The Colonial Context And The Conception Of Colonial Rule


By the beginning of the 19th century, the process of colonization of India was complete. Henceforth, the foremost concern of colonial rulers was the consolidation of the gains, i.e., the maintenance of colonial rule. For this they needed supporters from among the subjects, which could be achieved only through cultural and ideological hegemony. The creation of a class of landlords and the educated urban middle class, most of whom were absorbed by colonial administrative system and other colonial institutions, were steps to meet the needs of British Colonialism. The colonial education and other cultural undertakings geared towards the establishment of ideological hegemony. This was the social and ideological context in which the political thought during the early colonial rule developed.

A different conception of colonial rule also developed during the course of the nineteenth century. It was based on an appreciation of the traditional institutions and practices.

An important trend of thought, informed by liberal principles, focused attention on the positive aspects of British rule.

Raja Rammohan Roy had considered British rule as a blessing and held that this conversion would yield future benefits. His sharp critique of many degrading aspects of Indian society was probably what made him appreciate the advantages of being ruled by and associated with an enlightened nation like the British.

Keshab Chandra Sen too held that British rule which appeared at a time of grave social and moral crisis was a divine dispensation and not a mere accident. God willed it so. He even held that the temporal sovereign was God’s representative and sedition, therefore, was not only a political offence but a sin against God.

Rabindranath Tagore, Dada Bhai Nauroji, G.K. Gokhale, M.G. Ranade, C. R. Das and Moti Lal Nehru – all spoke, in varying degrees of the benefits that British rule had brought to India.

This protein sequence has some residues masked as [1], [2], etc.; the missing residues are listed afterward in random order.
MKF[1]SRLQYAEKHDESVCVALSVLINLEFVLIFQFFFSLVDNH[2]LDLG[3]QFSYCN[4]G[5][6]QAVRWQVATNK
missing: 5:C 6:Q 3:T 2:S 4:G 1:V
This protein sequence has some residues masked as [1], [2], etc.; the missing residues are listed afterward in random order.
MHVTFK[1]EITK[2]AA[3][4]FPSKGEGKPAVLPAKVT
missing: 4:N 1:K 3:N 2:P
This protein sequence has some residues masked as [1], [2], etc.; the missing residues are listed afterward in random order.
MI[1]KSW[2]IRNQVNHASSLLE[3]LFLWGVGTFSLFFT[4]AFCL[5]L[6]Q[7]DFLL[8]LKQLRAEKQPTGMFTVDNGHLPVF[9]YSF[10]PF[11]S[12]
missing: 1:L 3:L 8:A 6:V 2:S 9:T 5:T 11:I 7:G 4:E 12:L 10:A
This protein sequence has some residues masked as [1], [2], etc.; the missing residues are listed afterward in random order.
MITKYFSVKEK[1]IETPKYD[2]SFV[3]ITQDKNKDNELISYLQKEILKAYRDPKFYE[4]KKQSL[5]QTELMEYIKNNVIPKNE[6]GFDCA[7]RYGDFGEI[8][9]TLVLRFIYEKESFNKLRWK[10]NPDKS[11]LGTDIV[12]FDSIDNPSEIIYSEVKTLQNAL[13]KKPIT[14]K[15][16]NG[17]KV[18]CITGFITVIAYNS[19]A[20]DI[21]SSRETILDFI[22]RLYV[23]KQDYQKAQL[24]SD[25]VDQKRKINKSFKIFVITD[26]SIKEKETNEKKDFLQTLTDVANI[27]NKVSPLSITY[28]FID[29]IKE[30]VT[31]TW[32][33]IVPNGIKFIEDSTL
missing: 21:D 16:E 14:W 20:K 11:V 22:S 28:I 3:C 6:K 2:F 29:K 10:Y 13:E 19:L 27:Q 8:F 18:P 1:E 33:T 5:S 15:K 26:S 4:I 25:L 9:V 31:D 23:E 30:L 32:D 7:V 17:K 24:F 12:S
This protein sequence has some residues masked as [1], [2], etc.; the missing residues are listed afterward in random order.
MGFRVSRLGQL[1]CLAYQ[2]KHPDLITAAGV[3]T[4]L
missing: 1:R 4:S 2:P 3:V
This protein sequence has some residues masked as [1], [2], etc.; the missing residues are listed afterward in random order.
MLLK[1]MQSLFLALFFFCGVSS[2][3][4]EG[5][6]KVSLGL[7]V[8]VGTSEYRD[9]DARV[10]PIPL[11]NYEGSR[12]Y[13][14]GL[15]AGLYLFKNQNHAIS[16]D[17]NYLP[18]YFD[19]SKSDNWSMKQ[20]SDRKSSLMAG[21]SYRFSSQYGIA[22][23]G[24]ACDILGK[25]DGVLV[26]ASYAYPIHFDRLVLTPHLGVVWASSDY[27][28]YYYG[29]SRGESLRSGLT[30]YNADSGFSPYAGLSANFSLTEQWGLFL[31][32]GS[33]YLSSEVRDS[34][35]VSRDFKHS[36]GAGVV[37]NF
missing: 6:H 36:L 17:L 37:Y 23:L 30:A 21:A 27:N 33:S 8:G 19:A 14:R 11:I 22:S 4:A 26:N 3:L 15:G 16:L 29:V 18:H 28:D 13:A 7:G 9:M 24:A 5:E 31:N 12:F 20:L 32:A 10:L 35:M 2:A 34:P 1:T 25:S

• Gokhale in 1905 said : “The country now enjoys uninterrupted peace and order….
  • Nauroji noted that “no educated native will prefer any other rule to English rule….”


In the face of colonial repression and exploitation, this conception of colonial rule i.e. of the British rule being beneficial, could not last for long. The colonial rule was looked upon as an unnecessary evil and by the beginning of 20th century, anti-colonialism became integral to political thinking.


Despite the appreciation for certain English values and institutions, all the stream of anti-colonial nationalist thought commonly held that colonial rule was dehumanizing and exploitative. In fact, the roots of nationalist conception of colonial rule could be traced in the liberal tradition of 19th century.

  • Nauroji had laid the blame of ‘material treatment it received at the hands of British rulers.’
  • Gokhale blamed the British rule for ‘steady dwarfing of a race in consequence of its exclusion from power‘ which he considered an ‘enormous evil.’
  • The 20th century liberals, without refuting the ‘civilising’ role of colonial rule, pleaded for the transfer of power.


The agenda for future nationalist conceptions of colonial rule was set by Tilak.

The decade of 1920s was the decade of radicalization of anti-colonial thinking. A section of the educated youth, critical of Gandhi’s ideas and methods, sought to advance the understanding of British and to evolve new methods of political struggle. The revolutionary nationalists emerged out of this trend. Subhash Chandra Bose and Jawarharlal Nehru became the spokesmen of this section.

Another trend was represented by the Socialist and Communists.

The Communist Party of India came into existence with the inspiration and help of Communist International. It’s conception of colonial rule has based on Lenin’s theory of imperialism as the highest stage of capitalism and Marx’s articles on India in New York Tribue (1853).

M.N. Roy’sIndia in Transition‘ and Rajni Palme Dutt’s ‘India Today‘, both stressed the integration of Indian resources and economy with the British colonial economy to exploit India’s raw materials. M.N. Roy, official ideologue of the Indian Communists in 1920s, emphasized the linking of anti-colonialism with the campaign against world capitalism.

The process of radicalization of Congress led to the emergence of radical nationalism in the form of Congress Socialist Party in 1934. The Congress socialist thinkers, particularly Jaya Prakash Narayan and Acharya Narendra Dev made an attempt to synthesize socialism with nationalism and to press socialism in the service of nationalism, i.e. in the anti-colonial struggle.



Bibliography : IGNOU – Modern Indian Political Thought

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